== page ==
If he were to rise from the dead today, founding President Jomo Kenyatta would be shocked at the gruelling campaigns and huge sums of money his son and other candidates are spending in the race for State House.
Mzee, who ruled for 15 years, hardly faced any credible electoral challenge.
Even his successor Daniel arap Moi, who was in charge of the country for 24 years, faced off with a fractured opposition only twice in 1992 and 1997 under election regulations that were clearly in his favour.
Until the reintroduction of multi-party politics in 1992, Kenyan presidents were “re-elected” unopposed.
Then, the “election” was a mere formality presided over at Nairobi’s Uhuru Park, where the incumbent gathered with Kanu party officials and his supporters to present nomination papers to the elections supervisor.
And at midday, with obviously no other aspirant in sight, the president would be declared re-elected – without spending a penny!
That is no longer the case as candidates are spending millions of shillings daily on campaigns.
In the 2013 presidential election, for instance – when Mr Uhuru Kenyatta and Mr Raila Odinga were frontrunners as they are now – some estimates put the amount spent in campaigns at Sh20 billion.
On paper, though, Mr Kenyatta’s The National Alliance party, which has since been dissolved to form Jubilee, indicated a sum of Sh345.5 million as its income for the election year.
Meanwhile, Sh244.6 million was the amount indicated by Mr Odinga’s Orange Democratic Movement.
The outfits loosely list their sources of income as “friends of the party” and “well-wishers”.
Other sources include monthly contributions from elected leaders as well as nomination fees collected from aspirants for various seats.
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But owing to the increased demand to meet rising campaign costs, parties have over the years devised other avenues of raising money, including accepting donations from suspicious sources.
Ford Kenya leader Jaramogi Oginga Odinga was one such party leader, when he admitted in 1993 to receiving some “small cheque from a young man who said he wanted to help our campaigns”.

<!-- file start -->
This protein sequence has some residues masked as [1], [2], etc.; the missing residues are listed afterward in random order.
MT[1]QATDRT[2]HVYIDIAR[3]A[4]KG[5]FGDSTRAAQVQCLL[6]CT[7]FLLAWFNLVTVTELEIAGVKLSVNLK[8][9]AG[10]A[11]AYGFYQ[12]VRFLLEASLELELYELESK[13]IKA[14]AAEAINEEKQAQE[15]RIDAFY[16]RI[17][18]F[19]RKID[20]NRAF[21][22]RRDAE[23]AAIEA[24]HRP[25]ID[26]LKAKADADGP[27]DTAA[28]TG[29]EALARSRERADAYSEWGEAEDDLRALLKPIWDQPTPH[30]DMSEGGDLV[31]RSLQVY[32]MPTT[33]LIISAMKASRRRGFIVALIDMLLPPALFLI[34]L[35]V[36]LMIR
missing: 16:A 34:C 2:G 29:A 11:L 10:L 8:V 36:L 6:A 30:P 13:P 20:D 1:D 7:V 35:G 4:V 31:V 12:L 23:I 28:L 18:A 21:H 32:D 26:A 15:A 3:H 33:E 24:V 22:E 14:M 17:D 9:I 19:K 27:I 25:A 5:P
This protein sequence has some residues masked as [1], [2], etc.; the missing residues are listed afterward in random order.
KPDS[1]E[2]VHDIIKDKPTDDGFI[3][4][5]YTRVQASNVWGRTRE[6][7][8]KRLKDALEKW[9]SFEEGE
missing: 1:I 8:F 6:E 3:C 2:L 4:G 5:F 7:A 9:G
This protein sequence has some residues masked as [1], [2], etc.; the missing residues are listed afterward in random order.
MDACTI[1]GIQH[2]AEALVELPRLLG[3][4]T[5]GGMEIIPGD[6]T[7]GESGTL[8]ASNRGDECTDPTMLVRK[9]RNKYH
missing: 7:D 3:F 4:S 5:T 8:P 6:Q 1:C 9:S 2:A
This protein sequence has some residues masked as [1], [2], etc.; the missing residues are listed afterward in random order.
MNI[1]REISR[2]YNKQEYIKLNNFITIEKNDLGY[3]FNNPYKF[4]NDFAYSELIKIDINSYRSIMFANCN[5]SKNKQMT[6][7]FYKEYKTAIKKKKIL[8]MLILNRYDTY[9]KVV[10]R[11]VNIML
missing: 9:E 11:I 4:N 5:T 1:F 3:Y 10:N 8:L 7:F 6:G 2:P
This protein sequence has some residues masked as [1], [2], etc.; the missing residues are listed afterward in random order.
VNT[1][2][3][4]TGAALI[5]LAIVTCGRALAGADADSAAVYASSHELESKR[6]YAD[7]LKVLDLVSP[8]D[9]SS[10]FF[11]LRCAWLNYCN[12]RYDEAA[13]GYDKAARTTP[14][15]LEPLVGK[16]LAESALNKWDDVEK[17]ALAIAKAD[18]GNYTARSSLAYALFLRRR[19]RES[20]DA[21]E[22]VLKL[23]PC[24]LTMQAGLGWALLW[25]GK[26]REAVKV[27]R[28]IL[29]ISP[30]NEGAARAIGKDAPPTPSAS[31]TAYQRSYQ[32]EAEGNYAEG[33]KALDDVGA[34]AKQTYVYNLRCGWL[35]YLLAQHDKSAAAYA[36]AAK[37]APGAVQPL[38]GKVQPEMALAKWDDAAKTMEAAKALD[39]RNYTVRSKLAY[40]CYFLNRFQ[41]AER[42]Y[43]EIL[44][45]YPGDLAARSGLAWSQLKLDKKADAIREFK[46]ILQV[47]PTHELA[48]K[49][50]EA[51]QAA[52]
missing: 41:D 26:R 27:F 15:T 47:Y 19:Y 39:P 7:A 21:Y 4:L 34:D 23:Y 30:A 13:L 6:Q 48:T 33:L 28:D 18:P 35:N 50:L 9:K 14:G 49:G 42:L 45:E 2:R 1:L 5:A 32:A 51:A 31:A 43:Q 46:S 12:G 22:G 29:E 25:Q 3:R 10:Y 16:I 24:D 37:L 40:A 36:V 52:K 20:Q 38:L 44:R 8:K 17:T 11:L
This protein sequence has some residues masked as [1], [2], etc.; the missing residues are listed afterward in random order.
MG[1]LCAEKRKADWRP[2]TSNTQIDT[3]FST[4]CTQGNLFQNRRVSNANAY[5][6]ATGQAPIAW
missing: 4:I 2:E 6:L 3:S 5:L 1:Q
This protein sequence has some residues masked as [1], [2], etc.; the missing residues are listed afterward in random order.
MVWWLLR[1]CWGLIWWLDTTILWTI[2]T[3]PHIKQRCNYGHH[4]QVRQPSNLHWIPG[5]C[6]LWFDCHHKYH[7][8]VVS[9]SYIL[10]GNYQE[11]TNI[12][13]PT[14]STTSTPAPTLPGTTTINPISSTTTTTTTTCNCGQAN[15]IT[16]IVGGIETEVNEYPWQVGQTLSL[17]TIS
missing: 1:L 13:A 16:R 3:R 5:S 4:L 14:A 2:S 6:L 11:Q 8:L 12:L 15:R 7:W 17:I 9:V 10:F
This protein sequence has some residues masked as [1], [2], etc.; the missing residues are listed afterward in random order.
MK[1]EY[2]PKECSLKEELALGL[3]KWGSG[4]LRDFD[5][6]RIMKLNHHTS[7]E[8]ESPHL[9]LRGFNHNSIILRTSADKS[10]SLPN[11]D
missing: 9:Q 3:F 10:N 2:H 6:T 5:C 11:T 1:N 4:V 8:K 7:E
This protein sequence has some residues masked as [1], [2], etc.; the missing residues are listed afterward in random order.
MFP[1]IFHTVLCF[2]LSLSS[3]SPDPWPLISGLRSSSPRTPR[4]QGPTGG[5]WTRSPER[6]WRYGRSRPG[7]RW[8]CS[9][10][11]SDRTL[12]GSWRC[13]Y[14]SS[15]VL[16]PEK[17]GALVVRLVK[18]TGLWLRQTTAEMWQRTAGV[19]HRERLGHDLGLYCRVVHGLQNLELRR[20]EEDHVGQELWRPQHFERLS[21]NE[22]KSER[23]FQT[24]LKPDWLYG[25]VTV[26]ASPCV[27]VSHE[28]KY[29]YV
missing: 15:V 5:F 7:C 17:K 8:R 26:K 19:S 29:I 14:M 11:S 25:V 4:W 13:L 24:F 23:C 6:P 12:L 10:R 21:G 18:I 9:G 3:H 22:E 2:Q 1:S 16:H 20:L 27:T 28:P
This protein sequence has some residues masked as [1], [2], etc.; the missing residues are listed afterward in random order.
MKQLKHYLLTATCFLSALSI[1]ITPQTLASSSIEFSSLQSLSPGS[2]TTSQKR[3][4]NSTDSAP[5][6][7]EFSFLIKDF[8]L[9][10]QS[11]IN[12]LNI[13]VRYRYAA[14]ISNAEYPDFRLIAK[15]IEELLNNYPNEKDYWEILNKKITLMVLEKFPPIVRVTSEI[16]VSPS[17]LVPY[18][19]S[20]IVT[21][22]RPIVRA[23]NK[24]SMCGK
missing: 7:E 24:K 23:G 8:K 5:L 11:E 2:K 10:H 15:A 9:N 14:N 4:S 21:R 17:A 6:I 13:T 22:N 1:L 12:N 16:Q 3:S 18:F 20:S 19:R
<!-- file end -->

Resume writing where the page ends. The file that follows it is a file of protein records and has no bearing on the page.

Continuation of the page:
When the identity of the “young man” was finally revealed, the Ford-K leader was terribly embarrassed after he turned out to be Kamlesh Pattni, the disgraced businessman and architect of the Goldenberg mega-scandal.
He had “donated” Sh2 million to Ford Kenya.
Mr Pattni also said he had given deputy party leader Paul Muite Sh20 million – damaging the respected lawyer’s reputation and political career.
Years later, former Justice and Constitutional Affairs Minister Martha Karua found herself in a similar situation.
British newspaper The Independent said representatives of the Narc-Kenya party leader had received a £50,000 (Sh7.6 million) “donation” from British American Tobacco while she campaigned for the presidency in 2013.
A BBC investigation also claimed then Trade minister Moses Wetang’ula was offered a business class ticket to London.
Ms Karua denied being involved in any wrongdoing, but conceded that Narc-K received the cash.
She said many corporate institutions volunteered to support her campaign “with clearly no strings attached”.
On a more positive note, parties have in the last 15 years devised “better” ways of raising campaign money.
Dubbed “one-million-a-plate-lunch”, the Mwai Kibaki campaign in 2007 easily raised Sh100 million during a luncheon at Safari Park Hotel, Nairobi.
This has been replicated by Mr Odinga, twice in 2013, Wiper Party boss Kalonzo Musyoka as well as Deputy President William Ruto, then leader of United Republican Party in 2012.
Source: Daily Nation